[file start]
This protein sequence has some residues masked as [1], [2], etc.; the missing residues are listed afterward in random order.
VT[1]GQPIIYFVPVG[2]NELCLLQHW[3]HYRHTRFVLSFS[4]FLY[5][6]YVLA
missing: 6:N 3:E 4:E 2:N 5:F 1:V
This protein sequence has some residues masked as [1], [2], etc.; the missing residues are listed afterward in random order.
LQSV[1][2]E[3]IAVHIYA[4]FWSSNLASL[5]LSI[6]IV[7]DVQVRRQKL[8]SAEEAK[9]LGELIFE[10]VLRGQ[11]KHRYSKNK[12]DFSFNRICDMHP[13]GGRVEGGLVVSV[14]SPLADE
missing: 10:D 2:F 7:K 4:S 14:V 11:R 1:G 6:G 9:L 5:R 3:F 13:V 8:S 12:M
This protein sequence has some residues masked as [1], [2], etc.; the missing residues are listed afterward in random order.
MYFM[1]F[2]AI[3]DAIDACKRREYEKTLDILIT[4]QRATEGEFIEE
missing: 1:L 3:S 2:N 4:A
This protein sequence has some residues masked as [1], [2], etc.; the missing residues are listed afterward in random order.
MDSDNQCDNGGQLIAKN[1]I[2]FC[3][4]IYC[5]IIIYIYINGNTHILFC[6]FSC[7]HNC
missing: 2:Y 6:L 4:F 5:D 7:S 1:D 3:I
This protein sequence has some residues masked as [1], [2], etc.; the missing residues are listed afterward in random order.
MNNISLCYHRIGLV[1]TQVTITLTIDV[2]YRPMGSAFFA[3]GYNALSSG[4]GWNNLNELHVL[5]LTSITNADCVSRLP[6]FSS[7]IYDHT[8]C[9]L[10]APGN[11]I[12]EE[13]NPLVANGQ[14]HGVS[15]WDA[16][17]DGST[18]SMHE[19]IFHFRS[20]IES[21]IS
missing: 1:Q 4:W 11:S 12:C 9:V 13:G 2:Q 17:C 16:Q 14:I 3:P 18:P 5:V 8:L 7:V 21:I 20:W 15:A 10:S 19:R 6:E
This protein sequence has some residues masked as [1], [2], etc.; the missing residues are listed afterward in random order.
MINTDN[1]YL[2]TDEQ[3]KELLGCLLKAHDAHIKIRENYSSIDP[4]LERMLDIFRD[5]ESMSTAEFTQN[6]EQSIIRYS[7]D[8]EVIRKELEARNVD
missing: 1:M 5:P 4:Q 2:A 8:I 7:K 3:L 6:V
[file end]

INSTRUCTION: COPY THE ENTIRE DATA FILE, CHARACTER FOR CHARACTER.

This protein sequence has some residues masked as [1], [2], etc.; the missing residues are listed afterward in random order.
VT[1]GQPIIYFVPVG[2]NELCLLQHW[3]HYRHTRFVLSFS[4]FLY[5][6]YVLA
missing: 6:N 3:E 4:E 2:N 5:F 1:V
This protein sequence has some residues masked as [1], [2], etc.; the missing residues are listed afterward in random order.
LQSV[1][2]E[3]IAVHIYA[4]FWSSNLASL[5]LSI[6]IV[7]DVQVRRQKL[8]SAEEAK[9]LGELIFE[10]VLRGQ[11]KHRYSKNK[12]DFSFNRICDMHP[13]GGRVEGGLVVSV[14]SPLADE
missing: 10:D 2:F 7:K 4:S 14:V 11:R 1:G 6:G 9:L 5:R 3:F 13:V 8:S 12:M
This protein sequence has some residues masked as [1], [2], etc.; the missing residues are listed afterward in random order.
MYFM[1]F[2]AI[3]DAIDACKRREYEKTLDILIT[4]QRATEGEFIEE
missing: 1:L 3:S 2:N 4:A
This protein sequence has some residues masked as [1], [2], etc.; the missing residues are listed afterward in random order.
MDSDNQCDNGGQLIAKN[1]I[2]FC[3][4]IYC[5]IIIYIYINGNTHILFC[6]FSC[7]HNC
missing: 2:Y 6:L 4:F 5:D 7:S 1:D 3:I
This protein sequence has some residues masked as [1], [2], etc.; the missing residues are listed afterward in random order.
MNNISLCYHRIGLV[1]TQVTITLTIDV[2]YRPMGSAFFA[3]GYNALSSG[4]GWNNLNELHVL[5]LTSITNADCVSRLP[6]FSS[7]IYDHT[8]C[9]L[10]APGN[11]I[12]EE[13]NPLVANGQ[14]HGVS[15]WDA[16][17]DGST[18]SMHE[19]IFHFRS[20]IES[21]IS
missing: 1:Q 4:W 11:S 12:C 9:V 13:G 2:Q 17:C 16:Q 14:I 3:P 18:P 5:V 8:L 7:V 21:I 20:W 15:A 10:S 19:R 6:E
This protein sequence has some residues masked as [1], [2], etc.; the missing residues are listed afterward in random order.
MINTDN[1]YL[2]TDEQ[3]KELLGCLLKAHDAHIKIRENYSSIDP[4]LERMLDIFRD[5]ESMSTAEFTQN[6]EQSIIRYS[7]D[8]EVIRKELEARNVD
missing: 1:M 5:P 4:Q 2:A 8:I 7:K 3:L 6:V